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Science for the People | Best Science Podcasts (2019)

Our selection of the best science podcasts of 2019. New science podcasts are updated daily from your favorite science news services and scientists.


Science for the People
Science for the People is a weekly syndicated long-format interview radio show and podcast which explores the connections between science, popular culture, history, and public policy, to help listeners understand the evidence and arguments behind what is in the news and on the shelves. Every week, our hosts sit down with science researchers, writers, authors, journalists, and experts to discuss science from the past, the science that affects our lives today, and how science might change our future.

#534 Bacteria are Coming for Your OJ
2019-09-12 21:00:00
What makes breakfast, breakfast? Well, according to every movie and TV show we've ever seen, a big glass of orange juice is basically required. But our morning grapefruit might be in danger. Why? Citrus greening, a bacteria carried by a bug, has infected 90% of the citrus groves in Florida. It's coming for your OJ. We'll talk with University of Maryland plant virologist Anne Simon about ways to stop the citrus killer, and with science writer and journalist Maryn McKenna about why throwing antibiotics at the problem is probably not the solution. Related links: A Review of the Citrus Greening...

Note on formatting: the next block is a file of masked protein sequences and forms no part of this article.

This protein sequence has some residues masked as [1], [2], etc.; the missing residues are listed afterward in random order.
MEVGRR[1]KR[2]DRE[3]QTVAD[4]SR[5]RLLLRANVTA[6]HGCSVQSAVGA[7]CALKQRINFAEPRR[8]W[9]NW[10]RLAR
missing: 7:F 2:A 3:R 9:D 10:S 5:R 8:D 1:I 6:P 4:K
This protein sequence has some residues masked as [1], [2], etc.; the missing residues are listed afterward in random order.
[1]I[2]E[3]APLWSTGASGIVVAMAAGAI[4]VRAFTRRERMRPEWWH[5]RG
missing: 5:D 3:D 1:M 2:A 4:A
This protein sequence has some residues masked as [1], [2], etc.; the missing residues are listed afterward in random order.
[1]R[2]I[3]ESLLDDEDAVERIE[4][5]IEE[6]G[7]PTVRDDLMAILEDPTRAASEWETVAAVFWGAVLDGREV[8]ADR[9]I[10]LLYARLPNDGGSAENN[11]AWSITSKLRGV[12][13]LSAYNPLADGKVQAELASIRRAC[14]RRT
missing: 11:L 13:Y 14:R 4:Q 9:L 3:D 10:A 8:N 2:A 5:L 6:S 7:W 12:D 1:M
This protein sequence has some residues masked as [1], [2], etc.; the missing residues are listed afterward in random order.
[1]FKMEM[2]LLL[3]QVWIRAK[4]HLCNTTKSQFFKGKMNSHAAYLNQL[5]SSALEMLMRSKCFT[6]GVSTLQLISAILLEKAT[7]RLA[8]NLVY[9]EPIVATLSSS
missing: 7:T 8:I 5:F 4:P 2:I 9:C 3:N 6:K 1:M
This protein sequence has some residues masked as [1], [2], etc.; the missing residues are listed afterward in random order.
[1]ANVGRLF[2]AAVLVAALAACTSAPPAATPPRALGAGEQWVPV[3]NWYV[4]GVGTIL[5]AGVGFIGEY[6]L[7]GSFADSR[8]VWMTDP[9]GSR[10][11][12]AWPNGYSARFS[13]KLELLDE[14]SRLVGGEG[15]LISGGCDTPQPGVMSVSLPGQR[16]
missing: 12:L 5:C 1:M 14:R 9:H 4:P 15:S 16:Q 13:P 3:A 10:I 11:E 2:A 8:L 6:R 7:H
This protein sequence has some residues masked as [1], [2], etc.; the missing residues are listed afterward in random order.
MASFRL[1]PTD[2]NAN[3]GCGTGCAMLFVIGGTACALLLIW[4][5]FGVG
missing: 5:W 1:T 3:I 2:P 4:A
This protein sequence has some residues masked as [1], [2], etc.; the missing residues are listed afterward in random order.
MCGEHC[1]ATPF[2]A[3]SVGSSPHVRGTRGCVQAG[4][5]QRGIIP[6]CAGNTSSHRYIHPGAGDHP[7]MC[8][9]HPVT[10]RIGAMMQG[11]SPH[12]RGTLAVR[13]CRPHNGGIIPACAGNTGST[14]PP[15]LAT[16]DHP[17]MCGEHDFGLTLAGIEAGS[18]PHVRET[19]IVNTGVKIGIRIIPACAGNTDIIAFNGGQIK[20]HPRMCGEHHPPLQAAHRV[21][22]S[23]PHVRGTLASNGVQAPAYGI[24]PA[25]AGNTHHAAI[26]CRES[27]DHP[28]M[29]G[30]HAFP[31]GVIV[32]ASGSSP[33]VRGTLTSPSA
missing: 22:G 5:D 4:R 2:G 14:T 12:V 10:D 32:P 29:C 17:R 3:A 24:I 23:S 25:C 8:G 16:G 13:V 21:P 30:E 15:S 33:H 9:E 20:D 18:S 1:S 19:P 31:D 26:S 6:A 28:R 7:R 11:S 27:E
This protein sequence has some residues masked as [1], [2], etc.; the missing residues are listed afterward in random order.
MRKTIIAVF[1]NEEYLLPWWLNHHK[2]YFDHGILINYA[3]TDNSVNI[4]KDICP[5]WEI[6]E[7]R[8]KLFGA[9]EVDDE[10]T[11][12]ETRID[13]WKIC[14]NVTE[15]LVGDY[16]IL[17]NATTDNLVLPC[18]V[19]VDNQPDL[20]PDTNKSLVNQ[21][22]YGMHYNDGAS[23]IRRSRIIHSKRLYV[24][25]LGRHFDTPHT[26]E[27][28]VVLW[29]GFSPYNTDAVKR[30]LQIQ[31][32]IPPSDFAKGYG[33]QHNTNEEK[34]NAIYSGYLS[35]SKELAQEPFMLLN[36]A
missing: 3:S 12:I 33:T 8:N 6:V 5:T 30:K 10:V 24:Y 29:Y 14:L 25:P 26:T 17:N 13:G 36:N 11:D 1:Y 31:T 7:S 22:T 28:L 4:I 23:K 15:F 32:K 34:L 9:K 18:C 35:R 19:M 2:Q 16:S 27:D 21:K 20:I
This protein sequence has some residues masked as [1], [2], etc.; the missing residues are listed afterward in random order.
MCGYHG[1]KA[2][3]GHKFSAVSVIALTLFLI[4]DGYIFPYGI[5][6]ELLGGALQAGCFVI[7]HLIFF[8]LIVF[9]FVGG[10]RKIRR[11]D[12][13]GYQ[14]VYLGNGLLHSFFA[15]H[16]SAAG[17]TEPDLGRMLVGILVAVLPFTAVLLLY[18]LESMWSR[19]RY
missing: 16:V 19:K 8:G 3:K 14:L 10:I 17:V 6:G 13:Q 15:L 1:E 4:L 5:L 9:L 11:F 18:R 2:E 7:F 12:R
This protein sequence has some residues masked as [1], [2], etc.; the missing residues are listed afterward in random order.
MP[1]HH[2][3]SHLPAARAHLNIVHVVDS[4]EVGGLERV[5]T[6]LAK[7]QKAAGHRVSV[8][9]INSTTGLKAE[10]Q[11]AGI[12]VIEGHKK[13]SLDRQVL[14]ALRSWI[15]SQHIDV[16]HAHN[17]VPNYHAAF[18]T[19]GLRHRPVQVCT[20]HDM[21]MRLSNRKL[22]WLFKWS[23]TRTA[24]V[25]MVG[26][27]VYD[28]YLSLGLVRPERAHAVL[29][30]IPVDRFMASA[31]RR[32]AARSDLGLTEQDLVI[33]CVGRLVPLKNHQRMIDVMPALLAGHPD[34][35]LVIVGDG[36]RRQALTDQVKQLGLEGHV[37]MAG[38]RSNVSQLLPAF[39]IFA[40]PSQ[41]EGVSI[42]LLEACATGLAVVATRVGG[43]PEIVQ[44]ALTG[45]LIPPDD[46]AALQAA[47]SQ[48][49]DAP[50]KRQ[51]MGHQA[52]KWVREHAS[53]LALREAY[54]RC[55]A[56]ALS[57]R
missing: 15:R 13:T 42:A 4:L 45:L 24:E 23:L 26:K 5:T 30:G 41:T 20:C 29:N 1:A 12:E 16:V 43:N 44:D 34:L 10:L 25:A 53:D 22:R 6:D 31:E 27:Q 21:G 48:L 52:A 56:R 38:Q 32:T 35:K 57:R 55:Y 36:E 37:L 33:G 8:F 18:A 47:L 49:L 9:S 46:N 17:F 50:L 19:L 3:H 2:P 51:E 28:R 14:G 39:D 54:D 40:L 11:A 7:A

1 hour


#533 Breaking the Rodent Glass Ceiling
2019-08-30 21:00:00
When a new science finding is published about animal research, you might assume that scientists are trying to find out things that are useful for human health. They are, but it might not be so useful to all humans. Why? Because most biomedical research studies done in mice and rats are done only in male animals. Females were seen as too variable. The surging hormones, the emotions! The rodent show cravings, amirite? Well, not anymore. We're talking to Rebecca Shansky about why people should study males and females in research, and maybe stop worrying so much about mousey PMS. Related...
1 hour


#532 A Class Conversation
2019-08-22 21:00:00
This week we take a look at the sociology of class. What factors create and impact class? How do we try and study it? How does class play out differently in different countries like the US and the UK? How does it impact the political system? We talk with Daniel Laurison, Assistant Professor of Sociology at Swarthmore College and coauthor of the book "The Class Ceiling: Why it Pays to be Privileged", about class and its impacts on people and our systems.
1 hour


#SB2 2019 Science Birthday Minisode: Mary Golda Ross
2019-08-08 21:00:00